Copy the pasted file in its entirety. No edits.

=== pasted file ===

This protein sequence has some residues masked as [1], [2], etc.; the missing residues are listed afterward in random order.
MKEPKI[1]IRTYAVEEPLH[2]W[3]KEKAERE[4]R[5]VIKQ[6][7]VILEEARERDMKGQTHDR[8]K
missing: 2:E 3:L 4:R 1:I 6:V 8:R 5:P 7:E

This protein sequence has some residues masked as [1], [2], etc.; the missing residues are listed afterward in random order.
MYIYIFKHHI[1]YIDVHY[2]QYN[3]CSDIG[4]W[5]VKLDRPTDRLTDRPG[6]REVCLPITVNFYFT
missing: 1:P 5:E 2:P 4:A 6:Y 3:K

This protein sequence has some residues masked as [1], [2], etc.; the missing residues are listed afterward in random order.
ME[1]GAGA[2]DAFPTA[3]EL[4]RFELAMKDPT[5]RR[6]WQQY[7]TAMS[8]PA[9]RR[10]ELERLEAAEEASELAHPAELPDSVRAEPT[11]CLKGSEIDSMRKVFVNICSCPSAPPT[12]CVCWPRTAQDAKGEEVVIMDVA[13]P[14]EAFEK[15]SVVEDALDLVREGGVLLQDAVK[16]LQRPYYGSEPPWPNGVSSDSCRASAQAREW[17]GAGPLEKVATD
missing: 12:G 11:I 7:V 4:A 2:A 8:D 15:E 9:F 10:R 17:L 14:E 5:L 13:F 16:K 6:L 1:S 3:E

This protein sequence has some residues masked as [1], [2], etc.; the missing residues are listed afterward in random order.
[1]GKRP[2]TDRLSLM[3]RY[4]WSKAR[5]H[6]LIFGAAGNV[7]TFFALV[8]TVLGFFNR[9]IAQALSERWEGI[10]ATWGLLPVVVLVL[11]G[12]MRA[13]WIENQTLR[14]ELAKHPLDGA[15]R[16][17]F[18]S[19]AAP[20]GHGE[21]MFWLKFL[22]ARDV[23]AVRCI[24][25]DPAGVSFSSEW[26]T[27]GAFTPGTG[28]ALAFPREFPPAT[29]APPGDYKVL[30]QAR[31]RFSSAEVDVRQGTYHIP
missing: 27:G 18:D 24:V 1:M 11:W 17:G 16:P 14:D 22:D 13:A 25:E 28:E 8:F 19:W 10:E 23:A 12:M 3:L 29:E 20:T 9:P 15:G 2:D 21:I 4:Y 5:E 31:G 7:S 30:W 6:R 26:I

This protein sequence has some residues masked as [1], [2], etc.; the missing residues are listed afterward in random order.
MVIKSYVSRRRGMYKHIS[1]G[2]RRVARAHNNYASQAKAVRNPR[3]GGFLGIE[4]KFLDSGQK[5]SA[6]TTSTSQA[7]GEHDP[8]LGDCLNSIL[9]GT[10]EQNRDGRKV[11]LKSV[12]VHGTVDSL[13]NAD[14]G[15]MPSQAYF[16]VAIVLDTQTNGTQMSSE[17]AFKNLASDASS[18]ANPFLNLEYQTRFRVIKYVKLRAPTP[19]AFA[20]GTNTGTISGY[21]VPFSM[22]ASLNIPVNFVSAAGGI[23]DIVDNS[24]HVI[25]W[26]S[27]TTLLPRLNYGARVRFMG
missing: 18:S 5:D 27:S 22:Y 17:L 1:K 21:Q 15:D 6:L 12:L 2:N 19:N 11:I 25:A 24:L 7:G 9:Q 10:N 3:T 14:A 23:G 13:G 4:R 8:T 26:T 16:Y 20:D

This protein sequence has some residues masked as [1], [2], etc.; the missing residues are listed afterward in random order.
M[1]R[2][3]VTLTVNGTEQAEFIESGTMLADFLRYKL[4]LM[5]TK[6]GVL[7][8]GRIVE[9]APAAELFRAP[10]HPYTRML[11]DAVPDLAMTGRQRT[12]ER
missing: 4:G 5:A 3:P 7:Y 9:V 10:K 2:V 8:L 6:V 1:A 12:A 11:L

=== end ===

This protein sequence has some residues masked as [1], [2], etc.; the missing residues are listed afterward in random order.
MKEPKI[1]IRTYAVEEPLH[2]W[3]KEKAERE[4]R[5]VIKQ[6][7]VILEEARERDMKGQTHDR[8]K
missing: 2:E 3:L 4:R 1:I 6:V 8:R 5:P 7:E

This protein sequence has some residues masked as [1], [2], etc.; the missing residues are listed afterward in random order.
MYIYIFKHHI[1]YIDVHY[2]QYN[3]CSDIG[4]W[5]VKLDRPTDRLTDRPG[6]REVCLPITVNFYFT
missing: 1:P 5:E 2:P 4:A 6:Y 3:K

This protein sequence has some residues masked as [1], [2], etc.; the missing residues are listed afterward in random order.
ME[1]GAGA[2]DAFPTA[3]EL[4]RFELAMKDPT[5]RR[6]WQQY[7]TAMS[8]PA[9]RR[10]ELERLEAAEEASELAHPAELPDSVRAEPT[11]CLKGSEIDSMRKVFVNICSCPSAPPT[12]CVCWPRTAQDAKGEEVVIMDVA[13]P[14]EAFEK[15]SVVEDALDLVREGGVLLQDAVK[16]LQRPYYGSEPPWPNGVSSDSCRASAQAREW[17]GAGPLEKVATD
missing: 12:G 11:I 7:V 4:A 2:A 8:D 15:E 9:F 10:R 17:L 14:E 5:L 13:F 16:K 6:L 1:S 3:E

This protein sequence has some residues masked as [1], [2], etc.; the missing residues are listed afterward in random order.
[1]GKRP[2]TDRLSLM[3]RY[4]WSKAR[5]H[6]LIFGAAGNV[7]TFFALV[8]TVLGFFNR[9]IAQALSERWEGI[10]ATWGLLPVVVLVL[11]G[12]MRA[13]WIENQTLR[14]ELAKHPLDGA[15]R[16][17]F[18]S[19]AAP[20]GHGE[21]MFWLKFL[22]ARDV[23]AVRCI[24][25]DPAGVSFSSEW[26]T[27]GAFTPGTG[28]ALAFPREFPPAT[29]APPGDYKVL[30]QAR[31]RFSSAEVDVRQGTYHIP
missing: 27:G 18:D 24:V 1:M 11:W 17:G 16:P 14:D 22:D 13:A 25:E 28:E 8:F 19:W 10:E 23:A 12:M 3:L 29:E 20:T 9:P 15:G 2:D 21:I 4:Y 5:E 31:G 7:S 30:W 6:R 26:I

This protein sequence has some residues masked as [1], [2], etc.; the missing residues are listed afterward in random order.
MVIKSYVSRRRGMYKHIS[1]G[2]RRVARAHNNYASQAKAVRNPR[3]GGFLGIE[4]KFLDSGQK[5]SA[6]TTSTSQA[7]GEHDP[8]LGDCLNSIL[9]GT[10]EQNRDGRKV[11]LKSV[12]VHGTVDSL[13]NAD[14]G[15]MPSQAYF[16]VAIVLDTQTNGTQMSSE[17]AFKNLASDASS[18]ANPFLNLEYQTRFRVIKYVKLRAPTP[19]AFA[20]GTNTGTISGY[21]VPFSM[22]ASLNIPVNFVSAAGGI[23]DIVDNS[24]HVI[25]W[26]S[27]TTLLPRLNYGARVRFMG
missing: 18:S 5:D 27:S 22:Y 17:L 1:K 21:Q 15:D 6:L 12:L 2:N 19:N 11:I 25:A 24:L 7:G 9:Q 10:N 3:T 14:A 23:G 13:G 4:R 8:T 26:T 16:Y 20:D

This protein sequence has some residues masked as [1], [2], etc.; the missing residues are listed afterward in random order.
M[1]R[2][3]VTLTVNGTEQAEFIESGTMLADFLRYKL[4]LM[5]TK[6]GVL[7][8]GRIVE[9]APAAELFRAP[10]HPYTRML[11]DAVPDLAMTGRQRT[12]ER
missing: 4:G 5:A 3:P 7:Y 9:V 10:K 2:V 8:L 6:V 1:A 12:A 11:L